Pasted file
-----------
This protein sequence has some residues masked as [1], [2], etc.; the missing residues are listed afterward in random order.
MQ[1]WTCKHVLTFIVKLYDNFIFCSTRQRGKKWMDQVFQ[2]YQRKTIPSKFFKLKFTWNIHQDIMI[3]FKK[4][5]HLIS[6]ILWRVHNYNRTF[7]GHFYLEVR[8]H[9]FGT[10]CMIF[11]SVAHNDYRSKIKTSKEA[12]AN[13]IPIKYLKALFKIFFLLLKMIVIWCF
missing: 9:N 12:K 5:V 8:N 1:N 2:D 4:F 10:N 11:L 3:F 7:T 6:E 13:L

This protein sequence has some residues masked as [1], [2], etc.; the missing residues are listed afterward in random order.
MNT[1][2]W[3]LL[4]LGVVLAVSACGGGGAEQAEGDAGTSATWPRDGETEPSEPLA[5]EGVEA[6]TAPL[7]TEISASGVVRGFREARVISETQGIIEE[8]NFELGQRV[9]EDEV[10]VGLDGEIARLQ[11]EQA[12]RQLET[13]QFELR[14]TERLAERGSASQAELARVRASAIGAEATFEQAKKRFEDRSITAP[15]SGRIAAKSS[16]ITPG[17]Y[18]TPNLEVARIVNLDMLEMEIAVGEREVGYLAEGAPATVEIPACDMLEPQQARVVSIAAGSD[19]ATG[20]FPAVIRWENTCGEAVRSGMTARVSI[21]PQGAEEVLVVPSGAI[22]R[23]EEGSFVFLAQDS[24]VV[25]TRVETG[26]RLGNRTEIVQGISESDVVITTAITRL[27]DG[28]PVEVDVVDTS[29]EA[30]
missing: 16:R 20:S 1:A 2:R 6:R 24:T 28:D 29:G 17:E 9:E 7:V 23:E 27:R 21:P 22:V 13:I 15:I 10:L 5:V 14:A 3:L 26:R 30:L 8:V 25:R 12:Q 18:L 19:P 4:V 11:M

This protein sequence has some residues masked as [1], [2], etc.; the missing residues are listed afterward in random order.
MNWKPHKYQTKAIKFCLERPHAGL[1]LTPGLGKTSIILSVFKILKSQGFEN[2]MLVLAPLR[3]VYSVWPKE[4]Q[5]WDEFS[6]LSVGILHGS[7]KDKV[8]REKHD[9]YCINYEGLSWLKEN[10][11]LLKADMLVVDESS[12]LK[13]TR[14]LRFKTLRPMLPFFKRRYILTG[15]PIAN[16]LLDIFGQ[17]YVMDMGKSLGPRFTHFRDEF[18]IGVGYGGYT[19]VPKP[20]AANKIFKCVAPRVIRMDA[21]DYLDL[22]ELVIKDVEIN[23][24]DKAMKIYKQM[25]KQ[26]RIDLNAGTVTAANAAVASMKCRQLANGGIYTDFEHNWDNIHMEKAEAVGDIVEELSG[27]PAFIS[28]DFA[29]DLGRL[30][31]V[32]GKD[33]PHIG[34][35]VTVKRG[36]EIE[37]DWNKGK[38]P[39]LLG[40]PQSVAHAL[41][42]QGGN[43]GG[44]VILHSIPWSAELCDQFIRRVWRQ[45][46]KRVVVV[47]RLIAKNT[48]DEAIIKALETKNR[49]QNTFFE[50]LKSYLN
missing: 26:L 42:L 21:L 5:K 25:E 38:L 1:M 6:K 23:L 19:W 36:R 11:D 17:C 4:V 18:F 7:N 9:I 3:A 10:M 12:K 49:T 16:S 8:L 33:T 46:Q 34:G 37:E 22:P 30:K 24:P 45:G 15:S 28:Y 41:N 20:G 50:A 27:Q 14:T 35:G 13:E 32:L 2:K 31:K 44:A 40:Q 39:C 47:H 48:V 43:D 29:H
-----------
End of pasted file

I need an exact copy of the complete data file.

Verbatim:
This protein sequence has some residues masked as [1], [2], etc.; the missing residues are listed afterward in random order.
MQ[1]WTCKHVLTFIVKLYDNFIFCSTRQRGKKWMDQVFQ[2]YQRKTIPSKFFKLKFTWNIHQDIMI[3]FKK[4][5]HLIS[6]ILWRVHNYNRTF[7]GHFYLEVR[8]H[9]FGT[10]CMIF[11]SVAHNDYRSKIKTSKEA[12]AN[13]IPIKYLKALFKIFFLLLKMIVIWCF
missing: 9:N 12:K 5:V 8:N 1:N 2:D 4:F 10:N 11:L 3:F 7:T 6:E 13:L

This protein sequence has some residues masked as [1], [2], etc.; the missing residues are listed afterward in random order.
MNT[1][2]W[3]LL[4]LGVVLAVSACGGGGAEQAEGDAGTSATWPRDGETEPSEPLA[5]EGVEA[6]TAPL[7]TEISASGVVRGFREARVISETQGIIEE[8]NFELGQRV[9]EDEV[10]VGLDGEIARLQ[11]EQA[12]RQLET[13]QFELR[14]TERLAERGSASQAELARVRASAIGAEATFEQAKKRFEDRSITAP[15]SGRIAAKSS[16]ITPG[17]Y[18]TPNLEVARIVNLDMLEMEIAVGEREVGYLAEGAPATVEIPACDMLEPQQARVVSIAAGSD[19]ATG[20]FPAVIRWENTCGEAVRSGMTARVSI[21]PQGAEEVLVVPSGAI[22]R[23]EEGSFVFLAQDS[24]VV[25]TRVETG[26]RLGNRTEIVQGISESDVVITTAITRL[27]DG[28]PVEVDVVDTS[29]EA[30]
missing: 16:R 20:S 1:A 2:R 6:R 24:T 28:D 29:G 17:E 9:E 7:V 23:E 27:R 21:P 22:V 13:I 15:I 10:L 5:V 14:A 3:L 26:R 30:L 8:V 25:R 12:Q 18:L 19:P 4:V 11:M

This protein sequence has some residues masked as [1], [2], etc.; the missing residues are listed afterward in random order.
MNWKPHKYQTKAIKFCLERPHAGL[1]LTPGLGKTSIILSVFKILKSQGFEN[2]MLVLAPLR[3]VYSVWPKE[4]Q[5]WDEFS[6]LSVGILHGS[7]KDKV[8]REKHD[9]YCINYEGLSWLKEN[10][11]LLKADMLVVDESS[12]LK[13]TR[14]LRFKTLRPMLPFFKRRYILTG[15]PIAN[16]LLDIFGQ[17]YVMDMGKSLGPRFTHFRDEF[18]IGVGYGGYT[19]VPKP[20]AANKIFKCVAPRVIRMDA[21]DYLDL[22]ELVIKDVEIN[23][24]DKAMKIYKQM[25]KQ[26]RIDLNAGTVTAANAAVASMKCRQLANGGIYTDFEHNWDNIHMEKAEAVGDIVEELSG[27]PAFIS[28]DFA[29]DLGRL[30][31]V[32]GKD[33]PHIG[34][35]VTVKRG[36]EIE[37]DWNKGK[38]P[39]LLG[40]PQSVAHAL[41][42]QGGN[43]GG[44]VILHSIPWSAELCDQFIRRVWRQ[45][46]KRVVVV[47]RLIAKNT[48]DEAIIKALETKNR[49]QNTFFE[50]LKSYLN
missing: 26:L 42:L 21:L 5:K 25:E 38:L 1:M 6:K 23:L 19:W 36:R 11:D 17:C 4:V 18:F 7:N 9:I 3:A 10:M 12:K 49:T 16:S 8:L 33:T 46:Q 34:G 37:E 22:P 30:K 24:P 45:G 15:S 28:Y 41:N 20:G 50:A 27:Q 14:T 35:G 13:E 32:L 2:K 31:K 44:A 40:Q 39:C 47:H 48:V 43:D 29:H